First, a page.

Tuesday, August 14, 2018


You can see the ankle bracelet on my right foot here. Simpson
Beach, outside Charleston, OR, 2013. Photo by Amy Gawry.
As many of you know, I wear ankle bracelets. Or at least I did. I collected them when traveling, and each bracelet symbolized something different to me - a memory, a moment, a person. I tied the bracelets on my ankles as a way to hold onto those moments, and when the bracelets wore out and fell off of their own accord, it was my signal that it was time to move on.

Most of the bracelets I had actually fell off during my last year in Oregon, but there was one that stayed. It was made from a scrap of rope given to me by a crew member on NOAA ship Nancy Foster in 2012. I was supposed to practice tying bowline knots in the rope, so I tied a series of bowlines and then secured the loop around my ankle with a figure-8. In 2015, I added a copper charm to the bracelet while on R/V Thomas Thompson (it was a bit of hardware meant to connect two ends of a metallic cord, which I had to use to fix the lander).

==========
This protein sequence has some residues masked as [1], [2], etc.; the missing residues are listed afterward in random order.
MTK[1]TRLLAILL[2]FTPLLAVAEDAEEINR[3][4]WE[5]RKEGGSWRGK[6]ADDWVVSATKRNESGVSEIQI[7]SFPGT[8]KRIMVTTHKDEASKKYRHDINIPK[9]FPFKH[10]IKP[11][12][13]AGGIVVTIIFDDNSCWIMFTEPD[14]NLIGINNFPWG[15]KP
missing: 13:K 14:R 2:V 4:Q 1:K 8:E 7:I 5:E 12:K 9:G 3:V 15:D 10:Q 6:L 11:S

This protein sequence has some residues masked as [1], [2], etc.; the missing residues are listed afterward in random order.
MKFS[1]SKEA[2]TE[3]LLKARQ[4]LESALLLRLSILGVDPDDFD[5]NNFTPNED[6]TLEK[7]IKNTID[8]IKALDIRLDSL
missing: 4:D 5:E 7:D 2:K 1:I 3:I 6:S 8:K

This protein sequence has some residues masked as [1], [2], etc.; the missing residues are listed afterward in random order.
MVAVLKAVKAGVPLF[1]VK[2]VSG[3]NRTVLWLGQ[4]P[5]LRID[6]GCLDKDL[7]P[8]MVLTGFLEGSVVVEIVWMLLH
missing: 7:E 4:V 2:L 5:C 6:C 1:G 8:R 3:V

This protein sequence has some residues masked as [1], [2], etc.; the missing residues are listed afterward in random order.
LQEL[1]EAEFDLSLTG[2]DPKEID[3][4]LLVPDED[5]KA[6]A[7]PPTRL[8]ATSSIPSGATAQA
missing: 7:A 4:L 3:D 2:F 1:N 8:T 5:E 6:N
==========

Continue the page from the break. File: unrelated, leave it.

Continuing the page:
The white rope bracelet could have stuck around on my ankle for years. It was a durable, tight weave that didn't rip and barely frayed in the 5 years I wore it. And its presence would have been fitting, too. The white rope bracelet represented adventure. It stood for the courage it takes to leave home and explore a new part of the world. It symbolized movement, travel, and aderenaline-fueled exploration. It represented departure from all that is comfortable.

I took it off shortly after moving to Falmouth, without really knowing why. I just wanted it off. Sure, I could tell you that I was tired of setting off airport metal detectors with the copper charm (which is true) or that it was uncomfortable to wear under field boots (also true). But the real reason took me longer to figure out. I think my subconscious knew something at the time that my conscious mind had yet to realize, and the reason I took off my last bracelet is much more personal.